April 10, 2016, by Brigitte Nerlich
Science, politics and magic
A couple of years ago, prompted by an article by Bernadette Bensaude-Vincent, I wrote a blog post about ‘responsible innovation’ as a buzzword. About a year ago, I tried to understand the appeal of another buzzword, namely ‘co-production’. Yesterday, I cleared out some files and happened to come across some thirty-year-old notes on the magical power of words and ritualistic language. I had mused about these things when writing my PhD and then two books on the history of semantics and pragmatics.
Words and phrases like ‘responsible innovation’, ‘co-production’, ‘public engagement’, ‘sustainability’ and so on are used in rather ritualistic ways in science and technology studies, policy circles and social movements. So I asked myself: Are these words perhaps ‘magical words’ and what would that mean?
The magical power of words
The magical power of words was studied intensively at the beginning of the 20th century by anthropologists such Bronislaw Malinowski and Stanley J. Tambiah, but of course also by better known scholars such as Émile Durkheim, Sigmund Freud, Ludwig Wittgenstein and John Austin – and many more…. A few of these thinkers were involved in developing what Malinowski called “a more fully sociological and pragmatic treatment of language” (1935, vol. 2, xi).
Malinowski is best known for his anthropological and ethnographic work on the languages and cultures of the Trobriand Islands (in then British New Guinea). He published his best known book in 1935, entitled Coral Gardens and their Magic, but a 1925 essay “Magic, Science and Religion” is also of interest here. He coined the term ‘ethno-linguistics’ and was one of the founders of a pragmatic theory of language, according to which the meaning of a word lies in its use in a particular context. For him, language can only be understood as a mode of action in a situation, and words uttered as part of magic rituals were of particular interest to him.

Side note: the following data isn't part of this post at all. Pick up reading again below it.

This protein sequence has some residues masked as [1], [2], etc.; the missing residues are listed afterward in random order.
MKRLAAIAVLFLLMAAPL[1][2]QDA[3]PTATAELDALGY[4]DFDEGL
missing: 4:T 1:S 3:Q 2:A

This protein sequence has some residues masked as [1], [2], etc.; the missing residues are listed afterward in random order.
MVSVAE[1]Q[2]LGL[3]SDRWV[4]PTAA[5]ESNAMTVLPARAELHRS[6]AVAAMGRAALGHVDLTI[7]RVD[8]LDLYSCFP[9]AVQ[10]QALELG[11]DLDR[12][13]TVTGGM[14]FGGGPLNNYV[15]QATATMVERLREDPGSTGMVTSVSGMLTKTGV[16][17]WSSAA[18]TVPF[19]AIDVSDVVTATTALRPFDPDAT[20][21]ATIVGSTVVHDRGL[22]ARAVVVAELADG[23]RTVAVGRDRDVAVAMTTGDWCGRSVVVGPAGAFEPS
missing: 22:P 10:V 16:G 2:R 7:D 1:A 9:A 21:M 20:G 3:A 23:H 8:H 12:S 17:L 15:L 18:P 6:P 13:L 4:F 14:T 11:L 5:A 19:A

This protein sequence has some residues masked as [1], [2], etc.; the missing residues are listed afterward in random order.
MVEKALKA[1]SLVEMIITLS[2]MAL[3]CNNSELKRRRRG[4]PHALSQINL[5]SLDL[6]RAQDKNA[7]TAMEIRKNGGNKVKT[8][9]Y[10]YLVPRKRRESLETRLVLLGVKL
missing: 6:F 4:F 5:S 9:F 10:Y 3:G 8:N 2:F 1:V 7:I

In Argonauts of the Western Pacific, Malinowski defines ‘magic’ as “an instrument serving special purposes, intended for the exercise of man’s specific power over things, and its meaning, giving this word a wider sense, can be understood only in correlation to this aim” (1922: 432). For pragmatists like Malinowski and Austin, language is not primarily there to transmit thoughts, but to achieve practical ends. Take the example of what Austin, author of How to do Things with Words, called an explicit performative speech act, such as “I now pronounce you man and wife”: When a person invested with some authority says these words to two people, these people then are man and wife – magical!
Magical language proper goes beyond such performativity. Those using magical language believe that the words they utter have power over nature and reality; indeed, that they have super-natural effects. As Tambiah explains: “The very basis of verbal magic was the ‘creative metaphor of magic’, which suggestive phrase he [Malinowski] interpreted as ‘the belief that the repetitive statement of certain words is believed to produce the reality stated’” (1968: 186).
After re-reading some of this anthropological work, I started to look at words and phrases like ‘co-production’, ‘responsible innovation’, ‘public engagement’, and ‘sustainability’ differently. People using such words probably believe that they work a bit like ‘performatives’ or performative speech acts (‘I now pronounce you man and wife’). They believe and hope that the more they use these words (rather ritualistically), the more the meaning encapsulated in them will unfold.
However, I am starting to think that instead of being performatives (that is, acts of speech which only work within a well-established social, political, legal, ethical context), these words are, so far, much more like ‘magical words’. People want to believe that they bring about change, but without a supportive political, social etc. context, they will just remain ‘magic’ – they won’t be ‘performative’.
As with words used in magic rituals, there seems to be a pervasive belief in the effectiveness of these sacred words and in the authority of those who utter them, despite the fact that their power to change the world is quite minimal.
Sacred words used in magic and religious rituals are thought to possess a special kind of power not normally associated with ordinary language. Sacred languages are often exclusive and different from secular or profane languages. As Tambiah points out: “The role of language in ritual immediately confronts problems if placed in relation to a primary function of language which is that it is a vehicle of communication between persons. By definition, the persons in communication must understand one another. In ritual, language appears to be used in ways that violate the communication function.” (Tambiah, 1968: 179)